“I’ll take the fat little free one,” I told the salesman.

“The thing’s inert. It does nothing. It’s a pet rock.”

I informed him that I was old enough to have actually owned a pet rock once and that I missed it.

Here’s the worst of the chilling little thoughts that have come to me during micro­tasking seize-ups: For every driver who’s ever died while talking on a cell phone (researchers at the Harvard Center for Risk Analysis estimate that some 2,600 deaths and 330,000 injuries may be caused by drivers on cell phones each year), there was someone on the other end who, chances are, was too distracted to notice. Too busy cooking, NordicTracking, fluffing up his online dating profile, or—most hauntingly of all, I’d think, for a listener destined to discover that the acoustic chaos he’d interpreted as the other phone going out of range, or perhaps as a network-wide disturbance triggered by a solar flare, was actually a death, a human death, a death he had some role in— sitting on the toilet.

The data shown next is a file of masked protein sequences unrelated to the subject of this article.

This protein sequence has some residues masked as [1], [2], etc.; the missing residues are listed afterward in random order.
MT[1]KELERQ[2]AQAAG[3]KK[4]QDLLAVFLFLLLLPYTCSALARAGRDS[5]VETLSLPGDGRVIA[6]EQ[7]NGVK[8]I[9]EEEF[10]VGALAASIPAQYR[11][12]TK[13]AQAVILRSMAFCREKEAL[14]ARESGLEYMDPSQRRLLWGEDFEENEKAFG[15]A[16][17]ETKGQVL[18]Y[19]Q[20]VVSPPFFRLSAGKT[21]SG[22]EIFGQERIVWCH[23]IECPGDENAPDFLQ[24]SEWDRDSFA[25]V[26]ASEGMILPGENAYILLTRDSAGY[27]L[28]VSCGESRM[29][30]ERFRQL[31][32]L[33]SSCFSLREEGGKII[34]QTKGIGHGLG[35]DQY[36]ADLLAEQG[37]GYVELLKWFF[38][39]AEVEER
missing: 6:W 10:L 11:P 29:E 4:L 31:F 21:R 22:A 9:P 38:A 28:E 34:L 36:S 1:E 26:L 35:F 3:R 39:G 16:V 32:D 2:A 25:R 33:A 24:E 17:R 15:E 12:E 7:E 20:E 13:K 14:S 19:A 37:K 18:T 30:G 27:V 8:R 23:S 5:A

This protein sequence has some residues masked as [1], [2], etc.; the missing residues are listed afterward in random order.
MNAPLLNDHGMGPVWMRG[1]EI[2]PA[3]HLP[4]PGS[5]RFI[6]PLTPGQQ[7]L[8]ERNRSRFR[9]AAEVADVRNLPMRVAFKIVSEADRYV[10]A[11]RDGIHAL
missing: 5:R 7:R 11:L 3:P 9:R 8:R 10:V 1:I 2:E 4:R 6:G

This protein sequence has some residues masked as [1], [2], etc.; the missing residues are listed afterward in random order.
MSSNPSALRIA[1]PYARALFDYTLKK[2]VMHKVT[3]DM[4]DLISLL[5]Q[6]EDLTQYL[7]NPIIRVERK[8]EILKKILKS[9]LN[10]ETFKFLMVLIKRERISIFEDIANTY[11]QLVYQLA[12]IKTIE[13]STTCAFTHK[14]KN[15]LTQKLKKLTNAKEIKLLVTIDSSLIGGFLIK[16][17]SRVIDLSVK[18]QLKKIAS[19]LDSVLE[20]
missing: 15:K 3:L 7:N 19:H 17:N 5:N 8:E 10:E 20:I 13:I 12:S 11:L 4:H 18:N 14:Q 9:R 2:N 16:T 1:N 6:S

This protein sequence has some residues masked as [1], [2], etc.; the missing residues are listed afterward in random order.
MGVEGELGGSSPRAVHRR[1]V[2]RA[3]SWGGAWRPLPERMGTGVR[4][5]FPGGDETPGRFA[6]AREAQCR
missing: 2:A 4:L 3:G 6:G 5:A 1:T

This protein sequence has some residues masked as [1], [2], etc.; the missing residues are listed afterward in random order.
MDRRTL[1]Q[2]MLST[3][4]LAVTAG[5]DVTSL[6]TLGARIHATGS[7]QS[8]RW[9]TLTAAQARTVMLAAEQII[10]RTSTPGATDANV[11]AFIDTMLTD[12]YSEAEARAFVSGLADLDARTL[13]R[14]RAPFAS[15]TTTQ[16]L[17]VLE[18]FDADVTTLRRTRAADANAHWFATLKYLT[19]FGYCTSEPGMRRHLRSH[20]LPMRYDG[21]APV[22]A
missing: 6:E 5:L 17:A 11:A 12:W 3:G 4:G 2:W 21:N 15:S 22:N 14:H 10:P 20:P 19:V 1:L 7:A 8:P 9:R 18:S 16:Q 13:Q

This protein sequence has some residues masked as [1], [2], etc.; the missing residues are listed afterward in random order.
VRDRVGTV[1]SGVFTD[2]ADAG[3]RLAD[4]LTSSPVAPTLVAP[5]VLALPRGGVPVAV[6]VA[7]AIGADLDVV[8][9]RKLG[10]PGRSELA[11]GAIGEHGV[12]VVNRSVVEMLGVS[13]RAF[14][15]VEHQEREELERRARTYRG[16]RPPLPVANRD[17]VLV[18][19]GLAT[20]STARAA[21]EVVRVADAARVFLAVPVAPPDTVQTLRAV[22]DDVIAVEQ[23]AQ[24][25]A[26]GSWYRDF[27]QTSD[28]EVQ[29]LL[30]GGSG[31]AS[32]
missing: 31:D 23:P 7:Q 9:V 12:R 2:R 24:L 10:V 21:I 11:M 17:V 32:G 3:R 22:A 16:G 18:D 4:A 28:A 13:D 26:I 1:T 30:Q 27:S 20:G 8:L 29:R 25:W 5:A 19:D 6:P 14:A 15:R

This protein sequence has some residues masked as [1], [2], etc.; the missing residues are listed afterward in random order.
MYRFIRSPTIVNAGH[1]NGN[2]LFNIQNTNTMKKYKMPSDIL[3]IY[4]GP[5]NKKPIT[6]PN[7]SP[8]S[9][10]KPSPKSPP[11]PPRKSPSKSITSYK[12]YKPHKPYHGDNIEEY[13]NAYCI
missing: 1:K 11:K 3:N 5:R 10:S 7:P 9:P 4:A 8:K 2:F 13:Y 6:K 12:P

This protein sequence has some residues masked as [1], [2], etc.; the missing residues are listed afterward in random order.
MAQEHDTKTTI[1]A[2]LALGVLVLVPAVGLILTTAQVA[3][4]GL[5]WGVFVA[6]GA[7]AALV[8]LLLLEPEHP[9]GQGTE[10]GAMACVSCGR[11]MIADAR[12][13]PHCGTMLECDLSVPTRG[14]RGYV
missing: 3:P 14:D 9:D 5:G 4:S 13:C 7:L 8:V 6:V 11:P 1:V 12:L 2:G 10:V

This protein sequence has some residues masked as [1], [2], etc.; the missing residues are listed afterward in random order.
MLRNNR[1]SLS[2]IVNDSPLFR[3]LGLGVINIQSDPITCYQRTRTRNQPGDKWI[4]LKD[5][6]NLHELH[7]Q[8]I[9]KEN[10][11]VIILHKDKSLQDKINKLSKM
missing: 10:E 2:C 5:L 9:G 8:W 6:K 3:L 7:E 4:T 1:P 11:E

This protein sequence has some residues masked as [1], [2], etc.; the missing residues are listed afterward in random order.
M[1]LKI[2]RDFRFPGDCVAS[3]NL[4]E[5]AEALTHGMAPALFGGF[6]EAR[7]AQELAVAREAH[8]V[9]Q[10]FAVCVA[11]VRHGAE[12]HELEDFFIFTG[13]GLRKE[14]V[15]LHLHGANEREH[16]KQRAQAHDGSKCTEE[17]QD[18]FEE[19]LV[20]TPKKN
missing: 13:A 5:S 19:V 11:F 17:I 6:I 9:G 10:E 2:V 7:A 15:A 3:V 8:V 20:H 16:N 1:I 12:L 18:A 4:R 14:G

Trading securities.

Or would watching streaming pornography be worse?

Not that both of these activities can’t be performed on the same computer screen. And often are—you can bet on it. In bathrooms. Even airport bathrooms, on occasion. In some of which, via radio, the latest business headlines can be monitored, permitting (in theory and therefore in fact, because, as the First Law of Multitasking dictates, any two or eight or 16 processes that can overlap must overlap) the squatting day trader viewing the dirty Webcast (while on the phone with someone, don’t forget) to learn that the company he just bought stock in has entered merger talks with his own employer and surged almost 20 percent in under three minutes!

“Guess how much richer I’ve gotten while we’ve been yakking?” he says into his cell, breaking his own rule about pretending that when he’s on the phone, he’s on the phone. Exclusively. Fully. With his entire being.

No reply.

Must be driving through a tunnel.

I’ve been fired, I’ve been insulted in front of co-workers, but the time I flew thousands of miles to meet a boss who spent our first and only hour together politely nodding at my proposals while thumbing out messages on a new device, whose existence neither of us acknowledged and whose screen he kept tilted so I couldn’t see it, still feels, five years later, like the low point of my career.

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Walter Kirn is a novelist and critic who lives in Montana. His latest novel is The Unbinding (2006).